Sometimes a smooth process heralds the approach of atrophy or death.
— Neil Young
One of the most incisive comments I’ve heard or read recently, on any topic, popped up in my Facebook newsfeed last week. I saw the comment because it was shared to the “I Believe in Birmingham” page by its originator, John Morse. A thoughtful and generally astute observer of the local milieu, Morse also is coincidentally (or perhaps not) the founder and curator of the website bhamwiki.com.
In the post that caught my eye last week, Morse raised a point about the ongoing redevelopment of the historic Avondale neighborhood as a dining and nightlife haven. Over the past several years, Avondale has come to be cited routinely as a beacon of Birmingham’s “renaissance” as an up-and-coming city. Without directly — or even necessarily — challenging that article of a certain brand of civic faith, Morse sounded a decidedly cautionary tone.
If you think Avondale was vacant before you moved in, wrote Morse, you’re mistaken. As much commercial activity as is going on there now, there was more business being done and more and bigger paychecks getting written from there 10 years ago. It just looked vacant because the businesses there were building things, not slinging drinks. The “Renaissance” in Avondale makes things look more active and healthy on the surface, and it has certainly boosted investor confidence…but in terms of actual good jobs, it’s a bit of a downgrade.
Like it or not — and there were some who did not, though not vehemently so — Morse has a point, one that applies both specifically to the Avondale experience and to the economic prospects of individual citizens in the city as a whole. To this reader — and on this point, let me stress that I am extrapolating from Morse’s comments, not quoting them — the larger point is that superficial signifiers of progress can obscure the perpetuation of the selfsame systemic inequities that have obstructed actual progress in Birmingham for generations.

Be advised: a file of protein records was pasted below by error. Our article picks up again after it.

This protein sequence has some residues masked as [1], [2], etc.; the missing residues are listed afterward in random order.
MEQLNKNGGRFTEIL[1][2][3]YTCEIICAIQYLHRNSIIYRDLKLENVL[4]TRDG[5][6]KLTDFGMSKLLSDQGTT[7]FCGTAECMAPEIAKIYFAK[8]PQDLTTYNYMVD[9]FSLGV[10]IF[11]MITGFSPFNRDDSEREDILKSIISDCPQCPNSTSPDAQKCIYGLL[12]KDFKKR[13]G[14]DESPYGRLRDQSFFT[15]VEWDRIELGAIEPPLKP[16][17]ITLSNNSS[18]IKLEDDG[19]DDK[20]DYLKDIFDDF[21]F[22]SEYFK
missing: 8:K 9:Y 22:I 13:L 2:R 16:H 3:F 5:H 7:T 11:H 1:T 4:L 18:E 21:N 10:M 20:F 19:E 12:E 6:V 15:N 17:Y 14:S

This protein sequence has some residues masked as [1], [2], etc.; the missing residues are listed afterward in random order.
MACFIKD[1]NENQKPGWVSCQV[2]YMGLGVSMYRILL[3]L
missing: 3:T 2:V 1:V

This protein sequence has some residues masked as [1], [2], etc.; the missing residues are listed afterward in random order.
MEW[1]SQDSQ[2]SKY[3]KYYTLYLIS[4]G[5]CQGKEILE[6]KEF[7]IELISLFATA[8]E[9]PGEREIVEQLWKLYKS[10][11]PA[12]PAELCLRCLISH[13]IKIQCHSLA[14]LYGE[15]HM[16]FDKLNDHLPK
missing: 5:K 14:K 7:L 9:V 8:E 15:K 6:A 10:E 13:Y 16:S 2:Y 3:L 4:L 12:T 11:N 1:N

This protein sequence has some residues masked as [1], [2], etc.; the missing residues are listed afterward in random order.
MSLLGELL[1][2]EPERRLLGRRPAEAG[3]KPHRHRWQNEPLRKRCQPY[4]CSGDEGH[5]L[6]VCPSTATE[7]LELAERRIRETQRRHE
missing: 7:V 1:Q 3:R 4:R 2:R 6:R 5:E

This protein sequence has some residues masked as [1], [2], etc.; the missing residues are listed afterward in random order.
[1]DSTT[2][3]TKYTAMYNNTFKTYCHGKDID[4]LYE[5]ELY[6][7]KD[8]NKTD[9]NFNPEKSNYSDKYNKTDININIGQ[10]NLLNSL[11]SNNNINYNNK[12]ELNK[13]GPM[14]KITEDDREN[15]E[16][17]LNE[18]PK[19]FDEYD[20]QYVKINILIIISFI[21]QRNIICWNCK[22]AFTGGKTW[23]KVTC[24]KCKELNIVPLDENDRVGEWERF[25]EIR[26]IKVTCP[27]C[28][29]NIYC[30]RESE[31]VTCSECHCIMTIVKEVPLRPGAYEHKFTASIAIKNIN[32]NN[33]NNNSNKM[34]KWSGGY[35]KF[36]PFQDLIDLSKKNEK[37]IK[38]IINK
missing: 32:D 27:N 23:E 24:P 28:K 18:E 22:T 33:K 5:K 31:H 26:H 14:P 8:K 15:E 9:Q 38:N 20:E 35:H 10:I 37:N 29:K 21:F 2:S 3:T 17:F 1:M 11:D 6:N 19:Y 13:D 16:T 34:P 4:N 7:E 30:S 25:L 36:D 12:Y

I’ll put that another way: The real measure of progress in our community should not be how many people are getting rich in Birmingham, but, rather, how few are living poor.
By this measure, one might be forgiven for indulging in overabundances of caution when it comes to declaring victory in Birmingham’s quest for greatness. That reminds me of another observation I encountered on social media last week, this one from Zac Henson — founder of the nonprofit community development organization Magic City Agriculture Project and an online gadfly with a pronounced dislike of the agents of gentrification in Avondale and elsewhere — who wondered how it is that, in the swell of what statistics say is an economic recovery, the poverty rate in Birmingham continues to rise.
Which, indubitably, it does. A year ago, the city’s poverty rate was 28.9 percent. Today, it is 30.2 percent. Higher poverty, of course, means that Birmingham’s already appalling statistics on public health — we are among the nation’s “leaders” in factors such as heart disease, respiratory disease, diabetes, teenage pregnancy, sexually transmitted diseases and infant mortality — are only getting worse, despite our status as one of the world’s great medical centers.
Throw in the shortage of affordable housing, inequities in educational funding, inadequate public transportation, and the lack of regular communication and close coordination between the entities — public, private and nonprofit — whose full-on engagement is essential to reducing and eliminating poverty in Birmingham. Throw in these things, and the difficulty of fathoming the ways in which poverty consumes the lives of individuals and corrodes the fabric of community increases a hundredfold.